A what-not is a piece of furniture derived from the French étagère, which was exceedingly popular in England in the first three-quarters of the 19th century. It usually consists of slender uprights or pillars, supporting a series of shelves for holding china, ornaments, trifles, or "what not", hence the allusive name. In its English form, it is a convenient piece of drawing room furniture, and was rarely valued for its aesthetic.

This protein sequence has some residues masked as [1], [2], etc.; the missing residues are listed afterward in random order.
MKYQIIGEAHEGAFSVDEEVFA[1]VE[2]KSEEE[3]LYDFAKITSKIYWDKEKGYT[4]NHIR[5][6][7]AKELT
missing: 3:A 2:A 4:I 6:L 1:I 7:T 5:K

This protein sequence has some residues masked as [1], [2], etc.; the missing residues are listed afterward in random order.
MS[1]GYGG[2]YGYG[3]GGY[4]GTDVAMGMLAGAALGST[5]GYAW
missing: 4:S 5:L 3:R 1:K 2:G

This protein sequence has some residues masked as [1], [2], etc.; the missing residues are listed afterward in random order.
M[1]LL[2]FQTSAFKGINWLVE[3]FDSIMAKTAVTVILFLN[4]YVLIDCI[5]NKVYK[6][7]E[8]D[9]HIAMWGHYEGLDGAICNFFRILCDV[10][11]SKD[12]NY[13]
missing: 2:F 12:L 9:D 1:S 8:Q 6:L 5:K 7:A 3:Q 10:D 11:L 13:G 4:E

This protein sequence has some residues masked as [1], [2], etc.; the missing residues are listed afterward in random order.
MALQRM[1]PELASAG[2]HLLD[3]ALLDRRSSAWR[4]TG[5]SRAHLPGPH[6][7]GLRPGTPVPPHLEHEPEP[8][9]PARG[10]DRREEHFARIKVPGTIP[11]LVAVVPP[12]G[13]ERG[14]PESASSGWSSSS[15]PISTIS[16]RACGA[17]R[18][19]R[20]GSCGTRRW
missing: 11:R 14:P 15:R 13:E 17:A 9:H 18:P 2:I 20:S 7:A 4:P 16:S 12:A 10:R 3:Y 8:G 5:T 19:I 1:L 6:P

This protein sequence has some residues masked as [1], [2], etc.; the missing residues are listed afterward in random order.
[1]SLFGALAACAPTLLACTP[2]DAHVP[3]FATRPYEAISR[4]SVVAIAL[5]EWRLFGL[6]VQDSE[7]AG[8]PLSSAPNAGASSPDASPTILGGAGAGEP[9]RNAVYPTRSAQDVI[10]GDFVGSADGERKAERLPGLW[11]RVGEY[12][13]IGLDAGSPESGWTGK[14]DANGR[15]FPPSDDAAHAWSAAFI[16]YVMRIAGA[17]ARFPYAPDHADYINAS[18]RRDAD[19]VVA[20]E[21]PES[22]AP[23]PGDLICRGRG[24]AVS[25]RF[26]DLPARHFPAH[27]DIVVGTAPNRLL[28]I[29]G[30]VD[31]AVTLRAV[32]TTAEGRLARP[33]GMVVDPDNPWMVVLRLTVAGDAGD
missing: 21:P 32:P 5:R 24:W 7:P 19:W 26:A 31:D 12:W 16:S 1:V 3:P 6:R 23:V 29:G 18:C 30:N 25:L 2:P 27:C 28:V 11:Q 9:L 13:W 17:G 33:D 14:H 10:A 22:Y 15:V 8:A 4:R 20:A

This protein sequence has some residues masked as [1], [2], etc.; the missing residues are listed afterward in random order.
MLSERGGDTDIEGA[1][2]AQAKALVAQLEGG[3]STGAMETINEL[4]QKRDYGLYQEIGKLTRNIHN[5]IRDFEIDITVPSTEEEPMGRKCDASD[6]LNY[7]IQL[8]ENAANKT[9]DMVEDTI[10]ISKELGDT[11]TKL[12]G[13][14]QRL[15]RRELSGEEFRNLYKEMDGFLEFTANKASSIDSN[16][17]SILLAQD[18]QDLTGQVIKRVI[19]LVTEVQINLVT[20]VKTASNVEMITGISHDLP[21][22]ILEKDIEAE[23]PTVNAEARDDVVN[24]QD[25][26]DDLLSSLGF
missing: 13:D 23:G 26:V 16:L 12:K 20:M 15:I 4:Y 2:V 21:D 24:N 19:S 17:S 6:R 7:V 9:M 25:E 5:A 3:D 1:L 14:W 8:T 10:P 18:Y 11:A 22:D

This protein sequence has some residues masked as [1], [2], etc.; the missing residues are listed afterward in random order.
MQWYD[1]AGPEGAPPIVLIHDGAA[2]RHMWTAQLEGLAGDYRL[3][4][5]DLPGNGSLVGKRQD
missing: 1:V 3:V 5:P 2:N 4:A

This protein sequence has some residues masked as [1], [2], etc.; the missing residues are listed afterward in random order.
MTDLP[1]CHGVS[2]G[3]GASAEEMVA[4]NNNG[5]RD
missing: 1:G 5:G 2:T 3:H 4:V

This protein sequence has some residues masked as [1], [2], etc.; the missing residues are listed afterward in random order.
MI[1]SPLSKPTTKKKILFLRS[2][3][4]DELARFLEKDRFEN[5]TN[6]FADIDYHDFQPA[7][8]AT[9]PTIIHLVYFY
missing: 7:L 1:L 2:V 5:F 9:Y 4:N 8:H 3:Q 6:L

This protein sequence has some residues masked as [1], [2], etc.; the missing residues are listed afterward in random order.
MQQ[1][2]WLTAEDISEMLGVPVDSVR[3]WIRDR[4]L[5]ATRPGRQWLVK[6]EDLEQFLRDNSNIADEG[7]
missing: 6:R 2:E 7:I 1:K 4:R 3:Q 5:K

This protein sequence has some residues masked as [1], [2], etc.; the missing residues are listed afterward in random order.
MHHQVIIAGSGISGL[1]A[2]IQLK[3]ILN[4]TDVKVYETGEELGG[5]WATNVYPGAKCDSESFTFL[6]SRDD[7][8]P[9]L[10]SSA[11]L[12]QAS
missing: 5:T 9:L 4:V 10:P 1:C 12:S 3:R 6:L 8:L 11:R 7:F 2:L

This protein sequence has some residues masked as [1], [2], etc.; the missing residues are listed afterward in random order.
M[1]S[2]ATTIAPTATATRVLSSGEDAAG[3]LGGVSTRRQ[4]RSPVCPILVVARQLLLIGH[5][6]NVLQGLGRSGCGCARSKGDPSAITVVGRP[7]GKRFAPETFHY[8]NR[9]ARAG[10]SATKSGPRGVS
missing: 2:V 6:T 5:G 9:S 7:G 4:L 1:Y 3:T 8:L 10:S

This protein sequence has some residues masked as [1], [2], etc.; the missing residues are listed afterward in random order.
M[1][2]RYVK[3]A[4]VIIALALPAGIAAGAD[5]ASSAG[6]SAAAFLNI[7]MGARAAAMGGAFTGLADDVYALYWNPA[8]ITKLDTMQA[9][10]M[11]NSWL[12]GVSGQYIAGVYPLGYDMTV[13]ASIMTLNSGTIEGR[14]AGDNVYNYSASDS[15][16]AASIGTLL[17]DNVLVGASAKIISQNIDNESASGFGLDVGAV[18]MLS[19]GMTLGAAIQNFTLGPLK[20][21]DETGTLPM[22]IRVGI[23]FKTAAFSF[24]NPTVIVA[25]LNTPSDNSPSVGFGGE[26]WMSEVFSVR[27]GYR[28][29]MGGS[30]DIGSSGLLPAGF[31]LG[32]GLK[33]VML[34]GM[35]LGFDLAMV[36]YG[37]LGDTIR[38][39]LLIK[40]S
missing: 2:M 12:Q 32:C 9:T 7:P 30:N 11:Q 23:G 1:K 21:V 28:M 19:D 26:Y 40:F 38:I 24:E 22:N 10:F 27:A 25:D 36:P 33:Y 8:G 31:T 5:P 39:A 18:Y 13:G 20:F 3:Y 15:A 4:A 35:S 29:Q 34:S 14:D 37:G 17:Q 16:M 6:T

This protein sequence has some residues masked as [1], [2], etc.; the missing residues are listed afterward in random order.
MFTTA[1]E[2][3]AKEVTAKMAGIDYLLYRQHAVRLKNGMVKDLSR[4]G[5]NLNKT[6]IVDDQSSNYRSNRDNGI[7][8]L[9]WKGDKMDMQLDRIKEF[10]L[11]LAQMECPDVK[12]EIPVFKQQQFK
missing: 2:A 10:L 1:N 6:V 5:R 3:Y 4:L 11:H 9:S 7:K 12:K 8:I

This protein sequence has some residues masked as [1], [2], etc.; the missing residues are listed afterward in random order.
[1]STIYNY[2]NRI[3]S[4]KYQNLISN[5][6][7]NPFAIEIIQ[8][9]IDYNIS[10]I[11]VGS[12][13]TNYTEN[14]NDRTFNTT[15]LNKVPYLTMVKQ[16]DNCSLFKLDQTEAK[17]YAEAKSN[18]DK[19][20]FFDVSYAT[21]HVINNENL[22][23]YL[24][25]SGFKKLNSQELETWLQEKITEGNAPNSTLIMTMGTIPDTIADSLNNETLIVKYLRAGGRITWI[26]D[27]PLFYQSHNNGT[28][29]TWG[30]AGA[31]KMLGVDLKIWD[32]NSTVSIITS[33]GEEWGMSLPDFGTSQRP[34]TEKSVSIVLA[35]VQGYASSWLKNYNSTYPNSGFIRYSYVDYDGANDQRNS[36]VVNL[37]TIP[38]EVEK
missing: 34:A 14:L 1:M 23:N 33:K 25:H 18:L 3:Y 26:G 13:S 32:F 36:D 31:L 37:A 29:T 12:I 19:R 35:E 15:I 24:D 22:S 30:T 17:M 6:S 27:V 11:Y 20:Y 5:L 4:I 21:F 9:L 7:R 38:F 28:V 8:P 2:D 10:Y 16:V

- This article incorporates text from a publication now in the public domain: Chisholm, Hugh, ed. (1911). "What-Not". Encyclopædia Britannica. 28 (11th ed.). Cambridge University Press. p. 576.
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